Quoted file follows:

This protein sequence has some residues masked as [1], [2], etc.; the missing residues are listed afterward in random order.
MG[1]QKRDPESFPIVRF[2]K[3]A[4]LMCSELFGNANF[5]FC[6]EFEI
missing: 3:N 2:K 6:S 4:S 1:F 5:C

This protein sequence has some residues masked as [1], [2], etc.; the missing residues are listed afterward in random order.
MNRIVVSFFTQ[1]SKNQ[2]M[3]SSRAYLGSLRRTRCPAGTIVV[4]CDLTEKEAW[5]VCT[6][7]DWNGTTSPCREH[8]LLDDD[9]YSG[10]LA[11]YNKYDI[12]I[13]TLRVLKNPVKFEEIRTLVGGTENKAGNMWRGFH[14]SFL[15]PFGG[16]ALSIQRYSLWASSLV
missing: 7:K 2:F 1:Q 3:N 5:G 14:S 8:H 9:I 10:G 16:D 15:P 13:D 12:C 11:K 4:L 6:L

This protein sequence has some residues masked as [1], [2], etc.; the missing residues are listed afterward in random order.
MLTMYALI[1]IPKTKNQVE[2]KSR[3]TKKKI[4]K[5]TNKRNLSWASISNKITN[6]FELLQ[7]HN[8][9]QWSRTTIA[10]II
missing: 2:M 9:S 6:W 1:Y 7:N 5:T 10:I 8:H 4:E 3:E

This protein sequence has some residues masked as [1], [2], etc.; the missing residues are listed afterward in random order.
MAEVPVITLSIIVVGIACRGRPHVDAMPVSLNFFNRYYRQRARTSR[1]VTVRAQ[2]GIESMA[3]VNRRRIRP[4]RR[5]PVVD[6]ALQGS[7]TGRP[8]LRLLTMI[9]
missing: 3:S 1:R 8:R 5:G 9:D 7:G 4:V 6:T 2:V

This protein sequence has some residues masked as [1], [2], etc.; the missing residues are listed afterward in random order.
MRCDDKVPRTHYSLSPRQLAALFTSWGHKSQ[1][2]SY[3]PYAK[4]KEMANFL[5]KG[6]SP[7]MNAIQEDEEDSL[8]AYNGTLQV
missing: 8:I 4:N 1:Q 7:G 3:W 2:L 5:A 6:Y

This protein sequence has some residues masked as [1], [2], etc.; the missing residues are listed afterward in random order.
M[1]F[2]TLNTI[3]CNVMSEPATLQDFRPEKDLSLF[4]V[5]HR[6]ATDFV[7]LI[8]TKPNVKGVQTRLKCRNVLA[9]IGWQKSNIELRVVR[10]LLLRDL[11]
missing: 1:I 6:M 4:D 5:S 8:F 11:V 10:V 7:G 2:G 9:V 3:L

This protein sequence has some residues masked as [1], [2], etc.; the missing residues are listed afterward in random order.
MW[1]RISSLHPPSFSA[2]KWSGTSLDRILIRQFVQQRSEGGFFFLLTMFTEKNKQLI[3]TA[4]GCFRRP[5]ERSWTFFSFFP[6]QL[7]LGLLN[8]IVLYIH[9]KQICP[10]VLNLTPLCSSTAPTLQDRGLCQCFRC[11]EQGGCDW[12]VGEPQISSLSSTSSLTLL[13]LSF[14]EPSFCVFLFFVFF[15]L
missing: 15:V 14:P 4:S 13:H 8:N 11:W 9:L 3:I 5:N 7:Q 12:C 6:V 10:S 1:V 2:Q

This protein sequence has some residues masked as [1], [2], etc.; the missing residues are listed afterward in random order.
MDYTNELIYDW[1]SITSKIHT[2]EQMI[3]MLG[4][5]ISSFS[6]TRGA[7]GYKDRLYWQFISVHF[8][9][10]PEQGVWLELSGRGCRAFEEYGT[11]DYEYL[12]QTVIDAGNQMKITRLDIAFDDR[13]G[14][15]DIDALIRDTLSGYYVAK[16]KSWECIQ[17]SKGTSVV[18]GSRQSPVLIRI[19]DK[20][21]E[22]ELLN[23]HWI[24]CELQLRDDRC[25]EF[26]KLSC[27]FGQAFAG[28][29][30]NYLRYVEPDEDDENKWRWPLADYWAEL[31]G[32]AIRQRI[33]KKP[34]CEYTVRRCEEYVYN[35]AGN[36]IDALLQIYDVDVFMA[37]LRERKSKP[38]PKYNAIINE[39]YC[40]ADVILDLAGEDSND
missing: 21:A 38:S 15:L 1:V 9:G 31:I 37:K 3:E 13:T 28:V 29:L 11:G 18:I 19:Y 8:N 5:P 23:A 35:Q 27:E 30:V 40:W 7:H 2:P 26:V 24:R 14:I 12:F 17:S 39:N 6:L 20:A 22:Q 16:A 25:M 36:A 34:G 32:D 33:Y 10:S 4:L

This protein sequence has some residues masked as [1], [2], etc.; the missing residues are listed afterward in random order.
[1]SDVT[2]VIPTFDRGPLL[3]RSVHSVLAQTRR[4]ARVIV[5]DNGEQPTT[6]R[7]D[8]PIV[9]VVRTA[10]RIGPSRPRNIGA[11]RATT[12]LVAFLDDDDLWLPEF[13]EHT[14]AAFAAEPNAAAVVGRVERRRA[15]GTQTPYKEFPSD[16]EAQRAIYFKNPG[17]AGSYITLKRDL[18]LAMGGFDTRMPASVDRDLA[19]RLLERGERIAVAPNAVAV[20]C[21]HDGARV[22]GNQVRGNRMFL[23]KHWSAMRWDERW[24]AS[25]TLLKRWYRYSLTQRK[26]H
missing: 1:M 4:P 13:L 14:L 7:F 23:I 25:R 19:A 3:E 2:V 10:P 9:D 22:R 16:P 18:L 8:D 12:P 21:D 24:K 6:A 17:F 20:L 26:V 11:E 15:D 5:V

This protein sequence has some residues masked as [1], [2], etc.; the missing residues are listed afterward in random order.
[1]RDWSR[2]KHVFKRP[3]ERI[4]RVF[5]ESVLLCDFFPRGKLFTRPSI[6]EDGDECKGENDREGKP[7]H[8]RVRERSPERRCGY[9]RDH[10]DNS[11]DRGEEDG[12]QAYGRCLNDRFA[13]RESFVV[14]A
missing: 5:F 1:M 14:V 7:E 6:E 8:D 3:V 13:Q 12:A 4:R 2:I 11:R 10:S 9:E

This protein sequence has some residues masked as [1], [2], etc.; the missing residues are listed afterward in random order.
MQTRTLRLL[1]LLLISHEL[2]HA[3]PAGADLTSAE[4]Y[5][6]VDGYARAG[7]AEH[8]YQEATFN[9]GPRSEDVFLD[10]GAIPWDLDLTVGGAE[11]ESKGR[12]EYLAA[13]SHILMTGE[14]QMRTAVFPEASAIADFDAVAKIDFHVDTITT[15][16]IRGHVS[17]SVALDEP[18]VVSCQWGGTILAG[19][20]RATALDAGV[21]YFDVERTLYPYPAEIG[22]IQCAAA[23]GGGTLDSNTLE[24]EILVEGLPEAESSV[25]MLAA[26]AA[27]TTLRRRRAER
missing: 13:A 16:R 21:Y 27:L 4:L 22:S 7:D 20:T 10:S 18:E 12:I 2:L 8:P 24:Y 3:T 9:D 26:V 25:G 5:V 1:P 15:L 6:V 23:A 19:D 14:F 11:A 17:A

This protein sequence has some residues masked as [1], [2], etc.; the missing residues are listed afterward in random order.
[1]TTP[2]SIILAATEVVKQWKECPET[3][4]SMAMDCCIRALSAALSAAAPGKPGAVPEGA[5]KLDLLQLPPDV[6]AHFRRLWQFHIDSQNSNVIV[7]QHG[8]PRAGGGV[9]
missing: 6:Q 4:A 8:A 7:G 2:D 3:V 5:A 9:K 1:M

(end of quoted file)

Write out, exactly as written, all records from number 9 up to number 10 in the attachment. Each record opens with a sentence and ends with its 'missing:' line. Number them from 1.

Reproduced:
This protein sequence has some residues masked as [1], [2], etc.; the missing residues are listed afterward in random order.
[1]SDVT[2]VIPTFDRGPLL[3]RSVHSVLAQTRR[4]ARVIV[5]DNGEQPTT[6]R[7]D[8]PIV[9]VVRTA[10]RIGPSRPRNIGA[11]RATT[12]LVAFLDDDDLWLPEF[13]EHT[14]AAFAAEPNAAAVVGRVERRRA[15]GTQTPYKEFPSD[16]EAQRAIYFKNPG[17]AGSYITLKRDL[18]LAMGGFDTRMPASVDRDLA[19]RLLERGERIAVAPNAVAV[20]C[21]HDGARV[22]GNQVRGNRMFL[23]KHWSAMRWDERW[24]AS[25]TLLKRWYRYSLTQRK[26]H
missing: 1:M 4:P 13:L 14:L 7:F 23:I 25:R 19:A 3:E 2:V 10:P 9:D 22:R 16:P 18:L 8:D 12:P 21:D 24:K 6:A 17:F 20:L 26:V 11:E 15:D 5:V

This protein sequence has some residues masked as [1], [2], etc.; the missing residues are listed afterward in random order.
[1]RDWSR[2]KHVFKRP[3]ERI[4]RVF[5]ESVLLCDFFPRGKLFTRPSI[6]EDGDECKGENDREGKP[7]H[8]RVRERSPERRCGY[9]RDH[10]DNS[11]DRGEEDG[12]QAYGRCLNDRFA[13]RESFVV[14]A
missing: 5:F 1:M 14:V 7:E 6:E 8:D 3:V 13:Q 12:A 4:R 2:I 11:R 10:S 9:E